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Discussion Starter · #1 ·
I am just curious:

Are there any species of dart frog that are big enough to feed on 1/4" to 3/8" crickets as their main food source? (obviously supplimented with other food as available)

I was just wondering if there were a way to avoid culturing fruit flies. There is a great, privately owned pet store just down the street which has a very reliable supply of baby crickets.

I will go the fruit fly route if necessary, I am just looking at all my options.
 
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Discussion Starter · #2 ·
short answer is no.

You could buy adult terriblis, and maybe even adult azureus/tincs. If you ever wanted to breed them no.
 

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During his speech the night before NWFF, Patrick Nabors said he feeds all his frogs exclusively on pinhead crickets. He also raises his own, since it would be too expensive and time consuming any other way. So it is possible to raise darts on crickets, just not crickets the size of the ones mentioned.
 
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Discussion Starter · #4 ·
Hmmm. Thanks, folks.

Raising my own crickets would be fine, in the warmer months. But I would hate to have to do it indoors, because they STINK!!

Ok. No big deal. I just thought I'd ask. I suppose I will have to deal with the FF's.

The main problem with the FF thing, is my fiance (wife in 4 weeks) is pretty much totally opposed to having any escaped fruit flies around the house. What are the chances of keeping them contained to my (eventual) frog room?
 

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If you have solid glass lids most of the flies should stay in the tanks. I have couple frogger friends who feed most of their frogs crickets, because feeding 30+ pairs of frogs would be tons of fly cultures, so you can feed most frogs crickets almost exclusively, they actually seem to make the frogs grow quicker than flies.
 

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In my opinion, escapee fruit flies are not a problem. I will see the ocasional one is a spider web, but no live ones, like I do crickets. I found a colony in my tortoise light fixture and one under a power strip. Talk about annoying when it's in your bed room.
 

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the sizes you mentioned i feed to my frogs. my thumb nail i feed pins & 1/8 inch. 1/4 inch is not really that big. terribilis i was told eat a pretty good size cricket, 3/8 or bigger. to me flys are too much of a bother. i do have one advantage i have a friend who owns a store so he gets crickets every week. about breeding the crickets, they are more of a problem at times than just going out buying them. but i have bred my own crickets. to me they didn't smell. it took about as long for the crickets to hatch as it does for my flys to hatch which i use seldom. and the adults you can just let them die or give them to the store where you bought them from if they sell i like 15 for $1.00.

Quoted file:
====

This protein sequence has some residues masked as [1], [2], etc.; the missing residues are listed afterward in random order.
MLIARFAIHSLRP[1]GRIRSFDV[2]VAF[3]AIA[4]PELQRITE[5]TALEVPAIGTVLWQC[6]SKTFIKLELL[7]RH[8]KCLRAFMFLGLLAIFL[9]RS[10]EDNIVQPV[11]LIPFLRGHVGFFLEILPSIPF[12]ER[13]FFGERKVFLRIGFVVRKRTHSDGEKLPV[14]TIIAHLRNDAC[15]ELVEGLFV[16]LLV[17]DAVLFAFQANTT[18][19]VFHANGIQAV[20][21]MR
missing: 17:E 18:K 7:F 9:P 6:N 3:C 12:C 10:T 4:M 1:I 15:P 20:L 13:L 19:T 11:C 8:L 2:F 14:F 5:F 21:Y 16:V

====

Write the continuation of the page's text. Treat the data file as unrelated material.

as far as chirping i have imitator and luecs and both of them chirp so if i have adult crickets it doesn't bother me.
walt
 

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kind of off the original topic but...I was raising crix last winter...worked well...didn't stink(any more than the ff's that is!) , and I actually found their calls to be sort of relaxing. A couple of months later, some escapees came of age under the fridge, and began calling...drove me bananas! I don't know why, but the ones that were where they were supposed to be didn't bother me, but the escapees were a whole nother thing.
Am I a control freak :oops:
 

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Crickets smelling

I've seen bicolors eat small house geckos, they will take the small crix many stores sell but I wouldn't keep them on that diet. I'd imagine terribilis would do the same thing. I've had adult tricolors take two week old crix no problem... but its not something I would do all the time. Again, I'd imagine some of the other epipeds would eat large food items like that as well.

PDFs eat whatever they can fit in their mouths that doesn't bite back too hard... just because they COULD doesn't mean they SHOULD. I don't think any of these guys could consistantly go on the store bought crickets.

Crickets can smell and produce a lot of 'dust' that many people, me included, are allergic to. I've actually developed a severe allergy over the years, now when I work with them I look like I'm going into surgery, face dust mask, my lab goggles from chemistry, and many times rubber gloves. The key to these guys not smelling is keeping them clean mostly, which with really large amounts can be a real chore. Dead ones need to be removed right away, as well as spoiled food and water sources (I don't use fruit that often as it spoils too quickly).
 
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